Since 2013 staff from the Minnesota Historical Society (MNHS) and the University of Minnesota (UMN) have participated in a Heritage Studies Partnership, meeting on a regular basis to develop collaborative programming and initiatives. During 2014-15 the Partnership facilitated a public exhibit about the history of life on the Bohemian Flats, currently on display at the Mill City Museum; carried out ongoing research on Ft. Snelling collections by graduate students working with MNHS and UMN archaeologists; continued development of a Masters in Heritage Studies and Public History program to be taught by UMN faculty and MNHS staff; and launched an exploration of Minnesota agriculture in the 20th century, centered at the Oliver H. Kelley Farm in Elk River.
Bohemian Flats Project
Partnership efforts focused on bringing research carried out in 2014-15 to the public through an extensive exhibit on display in the Mill City Museum (MCM) lobby. Researchers Rachel Hines and Stefanie Kowalczyk collected graphical context, identified panel themes and wrote label copy accordingly, and worked with MCM staff and a design group (5×5 Design). Designers created the final files for panel printing, in time to install the exhibit in mid-April titled “Remembering the Bohemian Flats: One Place, Many Voices”. MCM staff Dave Stevens and Laura Salveson coordinated with the UMN researchers to plan public programs related to the exhibit. This has included, to date, a very well-attended April 2015 opening reception and public lecture by State Archaeologist Scott Anfinson, and several walking tours of Bohemian Flats led by Hines and Kowalczyk. The project will culminate with the keynote lecture for the Midwest Historical Archaeology Conference in October 2015, cosponsored in part by the IAS Heritage Collaborative. During Summer 2015 Anthropology Professor Kat Hayes and students began carrying out remote sensing test projects at Mill Ruins Park and other Minnesota sites, in preparation for more extensive archaeological research in collaboration with MNHS. There is the possibility of another associated public program, connecting the exhibit with a demonstration of ground penetrating radar.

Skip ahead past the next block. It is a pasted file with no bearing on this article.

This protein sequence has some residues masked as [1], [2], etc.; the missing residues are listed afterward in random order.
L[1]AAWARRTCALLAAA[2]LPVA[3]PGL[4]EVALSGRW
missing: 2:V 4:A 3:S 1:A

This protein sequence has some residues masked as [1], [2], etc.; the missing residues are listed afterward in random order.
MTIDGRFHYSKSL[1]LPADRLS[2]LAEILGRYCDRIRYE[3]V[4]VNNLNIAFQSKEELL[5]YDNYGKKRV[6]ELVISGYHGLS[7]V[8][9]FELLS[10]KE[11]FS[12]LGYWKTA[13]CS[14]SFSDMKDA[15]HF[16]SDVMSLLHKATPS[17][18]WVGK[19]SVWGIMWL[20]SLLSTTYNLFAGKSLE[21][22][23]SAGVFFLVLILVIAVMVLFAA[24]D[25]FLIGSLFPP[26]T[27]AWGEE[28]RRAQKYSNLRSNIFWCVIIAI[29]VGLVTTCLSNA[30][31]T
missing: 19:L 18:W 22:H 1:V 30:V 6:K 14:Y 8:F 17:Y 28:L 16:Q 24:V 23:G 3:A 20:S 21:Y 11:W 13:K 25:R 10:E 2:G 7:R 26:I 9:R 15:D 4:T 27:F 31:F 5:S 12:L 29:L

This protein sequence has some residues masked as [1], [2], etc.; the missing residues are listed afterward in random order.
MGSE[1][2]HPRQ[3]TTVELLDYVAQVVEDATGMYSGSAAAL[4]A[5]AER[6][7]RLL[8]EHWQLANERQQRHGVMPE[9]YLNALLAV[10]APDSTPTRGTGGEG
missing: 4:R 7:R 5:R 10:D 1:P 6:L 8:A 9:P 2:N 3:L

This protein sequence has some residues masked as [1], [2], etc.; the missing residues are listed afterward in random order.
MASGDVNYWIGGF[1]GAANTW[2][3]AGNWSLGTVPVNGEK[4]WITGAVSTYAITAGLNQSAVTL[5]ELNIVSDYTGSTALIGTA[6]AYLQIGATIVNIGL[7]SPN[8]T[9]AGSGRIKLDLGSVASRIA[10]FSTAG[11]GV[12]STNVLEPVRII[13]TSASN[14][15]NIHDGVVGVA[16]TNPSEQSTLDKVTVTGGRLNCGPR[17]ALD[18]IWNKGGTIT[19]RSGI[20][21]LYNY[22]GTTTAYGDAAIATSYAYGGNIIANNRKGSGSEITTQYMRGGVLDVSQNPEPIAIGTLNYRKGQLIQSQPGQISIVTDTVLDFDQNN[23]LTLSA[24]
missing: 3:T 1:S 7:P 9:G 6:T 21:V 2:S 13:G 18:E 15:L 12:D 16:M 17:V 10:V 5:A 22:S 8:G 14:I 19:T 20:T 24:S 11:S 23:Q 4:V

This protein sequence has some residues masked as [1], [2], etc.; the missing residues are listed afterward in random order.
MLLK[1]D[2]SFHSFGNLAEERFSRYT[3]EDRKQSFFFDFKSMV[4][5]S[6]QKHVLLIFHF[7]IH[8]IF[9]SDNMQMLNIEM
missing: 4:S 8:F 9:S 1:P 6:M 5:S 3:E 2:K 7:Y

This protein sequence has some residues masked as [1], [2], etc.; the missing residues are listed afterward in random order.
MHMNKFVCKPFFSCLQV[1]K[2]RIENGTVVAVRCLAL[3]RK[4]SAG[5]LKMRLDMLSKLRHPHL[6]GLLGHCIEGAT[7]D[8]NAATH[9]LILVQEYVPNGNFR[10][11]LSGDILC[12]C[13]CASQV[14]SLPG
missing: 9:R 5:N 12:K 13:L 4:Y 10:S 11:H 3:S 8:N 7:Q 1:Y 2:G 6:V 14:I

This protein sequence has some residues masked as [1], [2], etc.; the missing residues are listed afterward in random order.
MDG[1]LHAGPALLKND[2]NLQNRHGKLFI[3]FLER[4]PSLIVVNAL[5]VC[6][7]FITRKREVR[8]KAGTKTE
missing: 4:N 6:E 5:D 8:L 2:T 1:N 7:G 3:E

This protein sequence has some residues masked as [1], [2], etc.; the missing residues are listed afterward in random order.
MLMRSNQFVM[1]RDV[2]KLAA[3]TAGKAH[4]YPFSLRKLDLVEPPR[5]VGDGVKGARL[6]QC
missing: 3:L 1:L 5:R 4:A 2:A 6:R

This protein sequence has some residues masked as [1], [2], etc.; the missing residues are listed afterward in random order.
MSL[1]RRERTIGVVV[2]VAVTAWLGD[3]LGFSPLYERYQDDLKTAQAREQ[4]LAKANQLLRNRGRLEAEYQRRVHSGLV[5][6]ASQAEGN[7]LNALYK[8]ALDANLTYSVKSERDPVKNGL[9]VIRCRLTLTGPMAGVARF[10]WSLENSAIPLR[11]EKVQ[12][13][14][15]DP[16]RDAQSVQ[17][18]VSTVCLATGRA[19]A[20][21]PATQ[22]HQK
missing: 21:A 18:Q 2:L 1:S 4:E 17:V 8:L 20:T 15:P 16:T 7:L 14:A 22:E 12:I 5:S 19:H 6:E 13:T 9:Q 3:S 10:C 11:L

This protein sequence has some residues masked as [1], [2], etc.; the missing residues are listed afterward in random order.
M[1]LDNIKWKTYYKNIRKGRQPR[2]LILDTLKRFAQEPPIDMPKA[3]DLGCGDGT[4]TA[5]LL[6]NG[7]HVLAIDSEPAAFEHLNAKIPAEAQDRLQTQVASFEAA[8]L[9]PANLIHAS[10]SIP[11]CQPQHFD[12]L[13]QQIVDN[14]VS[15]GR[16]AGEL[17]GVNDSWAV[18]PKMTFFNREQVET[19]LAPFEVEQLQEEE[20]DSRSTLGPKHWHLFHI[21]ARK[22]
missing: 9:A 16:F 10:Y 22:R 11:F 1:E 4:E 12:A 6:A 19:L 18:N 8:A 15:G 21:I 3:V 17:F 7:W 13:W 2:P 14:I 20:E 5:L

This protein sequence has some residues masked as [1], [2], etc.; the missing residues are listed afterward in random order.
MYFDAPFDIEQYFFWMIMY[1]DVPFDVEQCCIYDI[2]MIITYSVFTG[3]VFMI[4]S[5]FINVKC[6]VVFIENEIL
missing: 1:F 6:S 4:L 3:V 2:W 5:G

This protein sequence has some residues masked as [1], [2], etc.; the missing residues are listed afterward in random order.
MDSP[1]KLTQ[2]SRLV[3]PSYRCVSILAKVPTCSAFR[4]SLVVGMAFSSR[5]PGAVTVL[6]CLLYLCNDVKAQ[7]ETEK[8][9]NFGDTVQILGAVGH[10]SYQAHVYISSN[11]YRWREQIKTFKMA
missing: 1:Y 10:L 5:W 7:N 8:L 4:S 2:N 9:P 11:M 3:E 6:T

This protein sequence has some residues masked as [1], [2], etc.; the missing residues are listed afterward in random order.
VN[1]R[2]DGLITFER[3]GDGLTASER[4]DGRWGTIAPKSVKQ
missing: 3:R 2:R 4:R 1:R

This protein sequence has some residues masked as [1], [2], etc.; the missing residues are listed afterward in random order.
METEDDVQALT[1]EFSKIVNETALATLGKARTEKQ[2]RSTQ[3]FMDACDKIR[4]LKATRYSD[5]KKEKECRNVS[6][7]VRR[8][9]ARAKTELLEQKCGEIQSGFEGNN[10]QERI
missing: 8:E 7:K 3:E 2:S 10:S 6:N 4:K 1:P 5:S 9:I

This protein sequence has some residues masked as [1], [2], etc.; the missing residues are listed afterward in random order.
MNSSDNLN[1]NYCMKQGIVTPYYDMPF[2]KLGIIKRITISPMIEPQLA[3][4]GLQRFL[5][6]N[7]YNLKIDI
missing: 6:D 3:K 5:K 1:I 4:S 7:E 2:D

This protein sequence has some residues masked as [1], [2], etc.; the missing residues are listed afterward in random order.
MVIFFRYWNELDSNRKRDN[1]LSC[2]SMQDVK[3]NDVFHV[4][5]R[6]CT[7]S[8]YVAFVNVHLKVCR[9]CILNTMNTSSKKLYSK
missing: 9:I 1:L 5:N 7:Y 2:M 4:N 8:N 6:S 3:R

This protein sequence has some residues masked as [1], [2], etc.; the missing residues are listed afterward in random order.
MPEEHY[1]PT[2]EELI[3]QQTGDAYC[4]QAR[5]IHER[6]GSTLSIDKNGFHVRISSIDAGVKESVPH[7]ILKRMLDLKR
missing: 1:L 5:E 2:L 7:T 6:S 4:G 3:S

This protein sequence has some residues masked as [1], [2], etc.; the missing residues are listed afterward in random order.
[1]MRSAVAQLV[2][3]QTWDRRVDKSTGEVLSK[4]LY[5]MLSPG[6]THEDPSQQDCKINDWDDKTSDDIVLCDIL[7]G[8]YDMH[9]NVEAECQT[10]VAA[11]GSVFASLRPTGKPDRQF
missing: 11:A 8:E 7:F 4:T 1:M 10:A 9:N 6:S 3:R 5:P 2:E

MNHS and UMN archaeologists and graduate students continued to collaborate throughout the year on projects to reassess archaeological collections and continue to build an electronic database of materials from Ft. Snelling excavations. Grad RA Kelly Wolf worked in both fall and spring semesters to assist in the cataloging and in coordinating the work of undergraduate interns. In Spring 2015 Anthropology PhD candidate Jammi Ladwig taught a Historical Archaeology course using Ft. Snelling materials, coordinating with the MNHS Archaeology and Collections Depts. on a short-term loan of artifacts for student learning.
In 2015-16, UMN archaeologists will continue working with the MNHS Archaeology Dept. in their inventory and digitization of the Fort Snelling archaeological collections, while providing additional research and interpretive content to be used in programming at Historic Fort Snelling. This content will be focused on the diversity of lives and stories at the fort, beyond the 1820 military setting—for example, looking to the Civil War and post-war era, relations with Native communities in the area, and the influx of diverse families through stationing at the fort. While the collections work to date has focused on digitizing artifact records, future work will build out from those records to create relational databases connecting artifacts with spatial features and records. Being able to locate artifact finds to specific places within and around the fort will allow better contextualized interpretive narratives to be created around those artifacts, and will facilitate future intensive analysis of the collections. Two graduate researchers will 1) contribute to the digitization of site records, particularly historic maps and site drawings, 2) create a geospatial database of the site and associated spatial data, and 3) work with interpretive program staff to integrate material culture and spatial perspectives with HFS programs.
Heritage Studies and Public History Graduate Program Development
Development continued to progress with a joint MNHS/UMN writing team meeting regularly through the academic year and summer 2015, and staff continue to work on jointly developed courses that will be part of the masters program, anticipated to be piloted in fall 2016, pending submission for approval by the Board of Regents in the fiscal year 2016. At least one course will be piloted in spring 2016.
This project, focusing on the Oliver H. Kelley Farm, was launched in summer 2015 with the oversight of Graduate Assistant Anne Drolet, who is collecting materials for future projects to be developed in the coming year. The research being undertaken examines agriculture in Minnesota, and more specifically in the immediate vicinity of the Kelley Farm, during the 20th century. In 2015-16, staff will continue broad-brush research and conduct additional, more detailed, studies that flesh out information useful for the development of public programming at the site; in particular, developing more detailed information on agricultural changes during the period 1910-1930, a time of great and enduring change in the Minnesota countryside. Research will be conducted in coordination with Kelley Farm staff in order to support their “soft launch” in fall 2016 and their grand re-opening in spring 2017.